The Indian contingent is also "well known, and beloved" for its frequent mobile veterinary clinics in different parts of Upper Nile State that provide veterinary services, which are otherwise rarely available to cattle owners, for cows, goats, donkeys, sheep and other animals in the country.
Over 1,100 Indian peacekeepers serving with the United Nations Mission in South Sudan (UNMISS) were awarded UN medals, honouring them for their exceptional service in the strife-torn East African country. The UNMISS "peacekeepers don't 'just' protect civilians. Some 1,160 troops from #India in #SouthSudan also rehabilitate roads, build the capacity of local communities and give medical treatment to humans & animals. For that they deserve @UN medals," the UNMISS said in a tweet on Thursday.
India is one of the largest troop-contributing countries to UN peacekeeping missions. Currently, 2,385 Indian military personnel, the second-highest after Rwanda, and 30 police personnel are deployed with the UNMISS.
The 1,160 Indian peacekeepers currently serving in Upper Nile State were honoured with UN medals "for their outstanding and multifaceted work", including protecting civilians, performing engineering assignments and providing health services to humans and animals, a news report posted on the UNMISS website said.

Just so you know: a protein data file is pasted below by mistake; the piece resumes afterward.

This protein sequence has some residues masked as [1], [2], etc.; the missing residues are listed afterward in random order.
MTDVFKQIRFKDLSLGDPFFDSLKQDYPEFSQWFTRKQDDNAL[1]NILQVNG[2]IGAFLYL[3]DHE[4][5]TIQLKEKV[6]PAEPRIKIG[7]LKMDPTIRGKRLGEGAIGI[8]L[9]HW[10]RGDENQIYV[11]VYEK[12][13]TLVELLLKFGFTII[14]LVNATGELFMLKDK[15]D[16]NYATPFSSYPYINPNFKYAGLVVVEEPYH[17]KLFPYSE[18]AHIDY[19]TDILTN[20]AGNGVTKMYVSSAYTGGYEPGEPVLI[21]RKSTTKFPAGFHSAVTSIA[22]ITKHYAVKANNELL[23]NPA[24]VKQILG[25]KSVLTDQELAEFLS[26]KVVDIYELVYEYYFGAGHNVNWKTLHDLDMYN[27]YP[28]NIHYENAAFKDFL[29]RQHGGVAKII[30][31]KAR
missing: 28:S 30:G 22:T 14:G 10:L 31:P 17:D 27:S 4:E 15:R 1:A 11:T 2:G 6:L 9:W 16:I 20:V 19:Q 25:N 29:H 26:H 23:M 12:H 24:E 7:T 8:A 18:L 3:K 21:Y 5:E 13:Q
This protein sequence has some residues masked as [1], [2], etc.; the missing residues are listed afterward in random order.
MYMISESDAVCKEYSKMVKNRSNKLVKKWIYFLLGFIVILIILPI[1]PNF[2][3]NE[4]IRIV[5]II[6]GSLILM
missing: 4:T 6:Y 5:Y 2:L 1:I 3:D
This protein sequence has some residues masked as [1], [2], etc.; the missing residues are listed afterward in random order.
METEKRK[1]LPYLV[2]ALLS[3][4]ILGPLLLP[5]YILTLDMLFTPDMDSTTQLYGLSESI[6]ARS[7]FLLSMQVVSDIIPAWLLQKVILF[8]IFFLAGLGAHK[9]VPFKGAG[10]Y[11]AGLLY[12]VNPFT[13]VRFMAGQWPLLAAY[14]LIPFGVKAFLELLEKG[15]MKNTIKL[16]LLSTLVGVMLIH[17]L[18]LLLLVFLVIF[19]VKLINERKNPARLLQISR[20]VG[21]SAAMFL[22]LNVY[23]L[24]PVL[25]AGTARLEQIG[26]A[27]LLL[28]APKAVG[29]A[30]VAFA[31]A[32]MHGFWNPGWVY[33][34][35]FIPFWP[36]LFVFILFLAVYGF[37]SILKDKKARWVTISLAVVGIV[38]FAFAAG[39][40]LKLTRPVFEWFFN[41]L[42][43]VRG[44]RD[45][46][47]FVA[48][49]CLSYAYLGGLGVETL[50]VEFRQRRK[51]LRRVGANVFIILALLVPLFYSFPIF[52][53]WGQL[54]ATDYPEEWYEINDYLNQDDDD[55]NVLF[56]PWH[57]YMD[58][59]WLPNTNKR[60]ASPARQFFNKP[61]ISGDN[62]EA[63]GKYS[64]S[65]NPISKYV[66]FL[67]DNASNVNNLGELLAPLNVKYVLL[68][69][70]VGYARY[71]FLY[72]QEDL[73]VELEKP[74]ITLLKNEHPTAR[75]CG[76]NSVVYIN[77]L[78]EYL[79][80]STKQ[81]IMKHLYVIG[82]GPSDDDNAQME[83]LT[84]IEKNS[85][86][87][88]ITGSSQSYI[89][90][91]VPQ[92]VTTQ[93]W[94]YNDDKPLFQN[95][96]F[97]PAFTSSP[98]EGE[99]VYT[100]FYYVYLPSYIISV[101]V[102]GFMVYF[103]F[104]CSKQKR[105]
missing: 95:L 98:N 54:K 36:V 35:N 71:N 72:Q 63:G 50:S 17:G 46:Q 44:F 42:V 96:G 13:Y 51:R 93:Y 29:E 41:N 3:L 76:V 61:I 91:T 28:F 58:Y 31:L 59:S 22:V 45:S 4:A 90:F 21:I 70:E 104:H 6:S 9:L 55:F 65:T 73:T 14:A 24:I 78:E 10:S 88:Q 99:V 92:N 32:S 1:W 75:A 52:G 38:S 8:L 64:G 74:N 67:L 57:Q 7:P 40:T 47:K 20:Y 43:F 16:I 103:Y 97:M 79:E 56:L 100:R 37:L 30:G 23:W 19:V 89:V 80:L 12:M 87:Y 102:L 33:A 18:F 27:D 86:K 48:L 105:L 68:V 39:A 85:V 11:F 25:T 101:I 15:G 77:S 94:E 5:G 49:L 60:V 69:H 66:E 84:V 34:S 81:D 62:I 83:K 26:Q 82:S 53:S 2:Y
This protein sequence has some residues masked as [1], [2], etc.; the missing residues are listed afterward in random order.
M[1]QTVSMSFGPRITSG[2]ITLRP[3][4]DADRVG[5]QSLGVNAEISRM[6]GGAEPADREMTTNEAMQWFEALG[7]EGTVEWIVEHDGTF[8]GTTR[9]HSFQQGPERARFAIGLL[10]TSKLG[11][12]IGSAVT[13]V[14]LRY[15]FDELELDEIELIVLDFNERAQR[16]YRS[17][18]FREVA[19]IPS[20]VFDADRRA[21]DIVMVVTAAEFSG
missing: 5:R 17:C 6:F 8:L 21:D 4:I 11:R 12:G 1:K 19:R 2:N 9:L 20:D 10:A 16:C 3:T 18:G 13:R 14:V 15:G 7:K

The news report said that Indian engineering troops have rehabilitated key roads in the state, including the 75-kilometre long route from Malakal to Abwong via Baliet.
It added that the Indian contingent is also "well known, and beloved" for its frequent mobile veterinary clinics in different parts of Upper Nile State that provide veterinary services, which are otherwise rarely available to cattle owners, for cows, goats, donkeys, sheep and other animals in the country.
Recently, the vets treated about 1,749 animals in Renk in just two days, it said.
"We have a strong belief in supporting income-generating activities, like vocational trainings. With skills, one can earn money and feed a family," Commander of the contingent Colonel Vijay Rawat was quoted as saying in the UNMISS news report.
"In December last year, we organised trainings in carpentry, masonry and on how to make use of rain and water, and we hope that participants will be able to make a living. We want to be remembered for having left positive memories among the people living here," Col Rawat said.
The contingent also held computer literacy workshops for girls and boys.
"It is an honour to receive this medal, which will embellish my uniform for the rest of my career. We provide medical services to peacekeepers and the local population, but we also share our knowledge on prevention of diseases and gender-based violence," the report quoted Major Pooja Nair, a doctor and one of only two women in the current Indian contingent, as saying.